Diocesan Council Ecumenical meeting on 27th February 2019

Peter McVerry Trust Ecumenical Meeting 27th February 2019
Father Peter McVerry gave a moving and thought-provoking talk to a large attendance at an Ecumenical Meeting on Wednesday 27th February 2019 held in Fitzgeralds Woodlands Hotel ,Adare Co. Limerick.
Father Peter was accepting a cheque on behalf of the Peter McVerry Trust for 9,000.00 Euros from the Church of Ireland United Dioceses of Limerick, Killaloe & Ardfert. This was as a result of donations to the Mission Sunday Project held in November by the Diocesan Council for Mission who, for their 2018 project had decided to focus on ‘Mission at Home’ and the current homeless crisis in Ireland.
Fr. McVerry gave an outline of how he became involved in the homeless situation in Dublin initially and how the McVerry Trust grew from small beginnings in Dublin in1975 and now has become countrywide.
He informed us of the following:
1 In 1975 the number of social housing units under construction was 7500; in 2015 it was 75. Apart from the economic problem of demand exceeding supply for affordable units, one of the main causes for the current homeless crisis is the non-availability of social housing by the local authorities. He also stated that with 40,000 mortgages already in arrears for at least two years, if the ‘vulture funds decide to close in the homeless situation will only get much worse.
2 The type of people who are homeless has totally changed since 1975. Forty odd years ago, there were only about 1000 homeless on the streets of Dublin… mostly men with addiction to alcohol, who were known affectionately as ‘knights of the nite’, and moved around from one hostel to the next, where they were provided with food and a place to sleep. Nowadays, a homeless person can be a college student, a person from a broken family or relationship, a family who have been faced with eviction because the landlord has suddenly increased the rent beyond their means or wants to sell the property or, a person just out of prison with no means of support from family of friends.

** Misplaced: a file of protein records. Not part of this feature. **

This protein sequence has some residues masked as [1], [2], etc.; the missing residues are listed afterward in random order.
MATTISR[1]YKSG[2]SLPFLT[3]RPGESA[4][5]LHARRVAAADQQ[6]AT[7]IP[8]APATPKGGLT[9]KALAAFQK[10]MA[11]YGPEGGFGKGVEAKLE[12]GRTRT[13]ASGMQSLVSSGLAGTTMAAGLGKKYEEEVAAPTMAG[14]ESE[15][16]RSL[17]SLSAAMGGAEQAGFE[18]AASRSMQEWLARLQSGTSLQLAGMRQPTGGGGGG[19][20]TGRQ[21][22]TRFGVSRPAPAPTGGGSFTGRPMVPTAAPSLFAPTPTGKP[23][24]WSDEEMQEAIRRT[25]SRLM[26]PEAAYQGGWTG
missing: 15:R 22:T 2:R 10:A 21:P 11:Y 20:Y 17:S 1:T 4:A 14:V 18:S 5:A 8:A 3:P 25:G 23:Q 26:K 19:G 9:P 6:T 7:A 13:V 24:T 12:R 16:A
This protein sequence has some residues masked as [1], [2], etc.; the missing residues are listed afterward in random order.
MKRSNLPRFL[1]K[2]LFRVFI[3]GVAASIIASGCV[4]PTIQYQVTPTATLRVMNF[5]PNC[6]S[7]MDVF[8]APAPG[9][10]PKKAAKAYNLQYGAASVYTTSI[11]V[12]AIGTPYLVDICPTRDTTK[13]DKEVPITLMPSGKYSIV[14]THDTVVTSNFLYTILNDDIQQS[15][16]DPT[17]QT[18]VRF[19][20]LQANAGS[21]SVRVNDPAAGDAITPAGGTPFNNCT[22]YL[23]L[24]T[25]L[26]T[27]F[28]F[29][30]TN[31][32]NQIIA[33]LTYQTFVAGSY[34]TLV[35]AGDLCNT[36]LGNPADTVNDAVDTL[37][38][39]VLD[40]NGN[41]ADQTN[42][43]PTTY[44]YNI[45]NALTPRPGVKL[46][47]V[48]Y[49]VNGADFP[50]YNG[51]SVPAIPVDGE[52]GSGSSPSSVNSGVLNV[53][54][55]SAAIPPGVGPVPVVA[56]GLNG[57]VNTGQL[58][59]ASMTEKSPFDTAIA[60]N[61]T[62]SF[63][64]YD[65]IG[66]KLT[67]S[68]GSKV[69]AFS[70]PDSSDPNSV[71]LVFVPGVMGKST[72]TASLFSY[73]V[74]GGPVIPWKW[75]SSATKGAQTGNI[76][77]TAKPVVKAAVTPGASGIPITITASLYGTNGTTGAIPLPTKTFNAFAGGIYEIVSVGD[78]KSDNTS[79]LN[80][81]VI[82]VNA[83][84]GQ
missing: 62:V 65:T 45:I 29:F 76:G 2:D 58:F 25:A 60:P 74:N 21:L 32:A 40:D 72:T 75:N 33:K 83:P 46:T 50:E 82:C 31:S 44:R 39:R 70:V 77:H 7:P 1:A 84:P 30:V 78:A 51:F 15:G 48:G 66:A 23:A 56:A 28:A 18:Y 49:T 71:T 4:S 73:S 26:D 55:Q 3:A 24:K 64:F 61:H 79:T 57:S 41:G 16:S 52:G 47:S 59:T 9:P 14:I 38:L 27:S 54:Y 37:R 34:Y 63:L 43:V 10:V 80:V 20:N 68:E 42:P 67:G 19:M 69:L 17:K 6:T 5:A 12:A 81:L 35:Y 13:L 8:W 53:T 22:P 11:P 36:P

3 Fr Peter described the wide variety of facilities that the Trust provides and how it is vitally important that follow up support services are in place to help people stay out of homelessness. His staff spend a lot of time with people who have been on drug addiction. Drugs, alcohol,or any other such addiction has been their means of escape from the memories of abuse as a child, broken relationships, mental health problems and, it is when they come off their addiction is the danger time or worse, commit suicide. The Peter McVerry Trust offers a comprehensive package of support that will provide the best opportunity possible for them in planning a pathway out of homelessness and/or drug addiction. Fr Peter said the best method of assisting a person coming off addiction is to help them regain a degree of self-respect, self-confidence, and personal integrity, and by so doing to re-establish himself or herself in the community and move towards greater independence and opportunity.
4 Fr. Peter closed with a word of advice. Next time we meet or pass a person begging on the street, or sleeping rough in an alleyway is to not be judgemental, but to remember that person is like ourselves, ‘made in the image of God’. They may be hungry, have no money, suffer from mental or physical illness, but most likely what they most desire is a ‘friendly word’ to be treated with respect as a fellow human being. As we read in the Gospels when Jesus met those who had severe personal problems he treated them with respect and above all with compassion. Those attending the ‘ecumenical evening’ came away assured that their donations will be used prudently, efficiently and, to the best effect as humanly possible.